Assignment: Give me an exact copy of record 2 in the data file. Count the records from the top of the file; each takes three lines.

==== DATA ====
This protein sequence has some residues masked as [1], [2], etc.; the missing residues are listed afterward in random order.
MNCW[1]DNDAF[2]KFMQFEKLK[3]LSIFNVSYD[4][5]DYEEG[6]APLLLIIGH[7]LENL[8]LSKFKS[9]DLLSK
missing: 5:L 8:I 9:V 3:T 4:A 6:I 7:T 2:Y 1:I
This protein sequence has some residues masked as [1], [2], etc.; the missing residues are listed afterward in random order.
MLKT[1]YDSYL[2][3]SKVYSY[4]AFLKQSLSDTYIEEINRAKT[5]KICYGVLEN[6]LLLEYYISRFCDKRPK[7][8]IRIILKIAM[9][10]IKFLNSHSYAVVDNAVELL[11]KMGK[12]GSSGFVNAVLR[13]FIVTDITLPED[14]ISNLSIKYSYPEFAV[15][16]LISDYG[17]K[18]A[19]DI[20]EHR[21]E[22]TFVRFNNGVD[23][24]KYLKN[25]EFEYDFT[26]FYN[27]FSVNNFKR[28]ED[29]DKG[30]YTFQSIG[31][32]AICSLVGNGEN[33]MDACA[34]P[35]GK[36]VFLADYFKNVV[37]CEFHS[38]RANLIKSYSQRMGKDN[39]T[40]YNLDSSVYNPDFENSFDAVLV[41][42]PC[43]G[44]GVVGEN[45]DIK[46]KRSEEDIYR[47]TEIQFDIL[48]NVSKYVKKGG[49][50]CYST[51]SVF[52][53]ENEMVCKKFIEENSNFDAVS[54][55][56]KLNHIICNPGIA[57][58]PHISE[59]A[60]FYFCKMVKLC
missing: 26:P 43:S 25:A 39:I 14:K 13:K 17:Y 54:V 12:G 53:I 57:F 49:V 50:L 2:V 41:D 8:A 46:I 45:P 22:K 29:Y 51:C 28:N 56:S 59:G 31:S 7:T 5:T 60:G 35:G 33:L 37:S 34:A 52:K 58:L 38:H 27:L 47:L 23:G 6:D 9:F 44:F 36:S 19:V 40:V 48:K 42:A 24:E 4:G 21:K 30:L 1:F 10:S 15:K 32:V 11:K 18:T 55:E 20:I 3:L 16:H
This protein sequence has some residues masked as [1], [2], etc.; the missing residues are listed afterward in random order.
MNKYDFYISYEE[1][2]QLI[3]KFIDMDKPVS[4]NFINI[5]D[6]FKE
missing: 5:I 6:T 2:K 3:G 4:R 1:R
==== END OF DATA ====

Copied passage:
This protein sequence has some residues masked as [1], [2], etc.; the missing residues are listed afterward in random order.
MLKT[1]YDSYL[2][3]SKVYSY[4]AFLKQSLSDTYIEEINRAKT[5]KICYGVLEN[6]LLLEYYISRFCDKRPK[7][8]IRIILKIAM[9][10]IKFLNSHSYAVVDNAVELL[11]KMGK[12]GSSGFVNAVLR[13]FIVTDITLPED[14]ISNLSIKYSYPEFAV[15][16]LISDYG[17]K[18]A[19]DI[20]EHR[21]E[22]TFVRFNNGVD[23][24]KYLKN[25]EFEYDFT[26]FYN[27]FSVNNFKR[28]ED[29]DKG[30]YTFQSIG[31][32]AICSLVGNGEN[33]MDACA[34]P[35]GK[36]VFLADYFKNVV[37]CEFHS[38]RANLIKSYSQRMGKDN[39]T[40]YNLDSSVYNPDFENSFDAVLV[41][42]PC[43]G[44]GVVGEN[45]DIK[46]KRSEEDIYR[47]TEIQFDIL[48]NVSKYVKKGG[49][50]CYST[51]SVF[52][53]ENEMVCKKFIEENSNFDAVS[54][55][56]KLNHIICNPGIA[57][58]PHISE[59]A[60]FYFCKMVKLC
missing: 26:P 43:S 25:A 39:I 14:K 13:K 17:Y 54:V 12:G 53:I 57:F 49:V 50:L 2:V 41:D 8:A 46:I 45:P 22:K 29:Y 51:C 28:N 56:S 59:G 31:S 7:T 5:T 60:G 35:G 33:L 37:S 34:A 52:K 58:L 38:H 27:L 47:L 23:G 6:D 9:F 44:F 36:S 19:V 40:V 48:K 42:A 24:E 4:G 21:K 30:L 1:F 10:S 15:K 32:V 11:K 18:T 55:E 20:I 3:L 16:H